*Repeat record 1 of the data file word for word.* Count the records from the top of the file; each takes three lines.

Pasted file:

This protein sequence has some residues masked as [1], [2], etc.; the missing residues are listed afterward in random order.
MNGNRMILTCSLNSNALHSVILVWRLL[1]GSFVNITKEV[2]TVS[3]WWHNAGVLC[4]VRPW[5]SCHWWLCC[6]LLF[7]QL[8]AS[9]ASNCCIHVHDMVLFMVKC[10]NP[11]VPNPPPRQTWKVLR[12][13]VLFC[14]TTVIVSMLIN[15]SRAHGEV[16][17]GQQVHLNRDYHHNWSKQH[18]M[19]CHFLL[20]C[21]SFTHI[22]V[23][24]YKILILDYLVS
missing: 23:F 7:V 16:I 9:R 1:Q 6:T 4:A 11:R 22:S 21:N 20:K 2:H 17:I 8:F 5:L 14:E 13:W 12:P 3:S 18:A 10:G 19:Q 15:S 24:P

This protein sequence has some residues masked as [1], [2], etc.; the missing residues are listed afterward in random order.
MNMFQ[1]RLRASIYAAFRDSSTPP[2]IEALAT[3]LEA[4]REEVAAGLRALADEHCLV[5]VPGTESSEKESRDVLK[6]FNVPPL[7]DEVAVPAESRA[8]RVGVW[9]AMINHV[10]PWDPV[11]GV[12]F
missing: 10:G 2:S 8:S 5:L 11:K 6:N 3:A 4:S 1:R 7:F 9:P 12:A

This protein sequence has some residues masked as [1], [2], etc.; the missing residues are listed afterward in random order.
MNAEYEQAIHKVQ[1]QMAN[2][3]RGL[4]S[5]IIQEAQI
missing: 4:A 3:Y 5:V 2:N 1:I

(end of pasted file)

This protein sequence has some residues masked as [1], [2], etc.; the missing residues are listed afterward in random order.
MNGNRMILTCSLNSNALHSVILVWRLL[1]GSFVNITKEV[2]TVS[3]WWHNAGVLC[4]VRPW[5]SCHWWLCC[6]LLF[7]QL[8]AS[9]ASNCCIHVHDMVLFMVKC[10]NP[11]VPNPPPRQTWKVLR[12][13]VLFC[14]TTVIVSMLIN[15]SRAHGEV[16][17]GQQVHLNRDYHHNWSKQH[18]M[19]CHFLL[20]C[21]SFTHI[22]V[23][24]YKILILDYLVS
missing: 23:F 7:V 16:I 9:R 1:Q 6:T 4:A 11:R 22:S 21:N 20:K 2:H 17:I 8:F 5:L 14:E 13:W 12:P 3:S 18:A 10:G 19:Q 15:S 24:P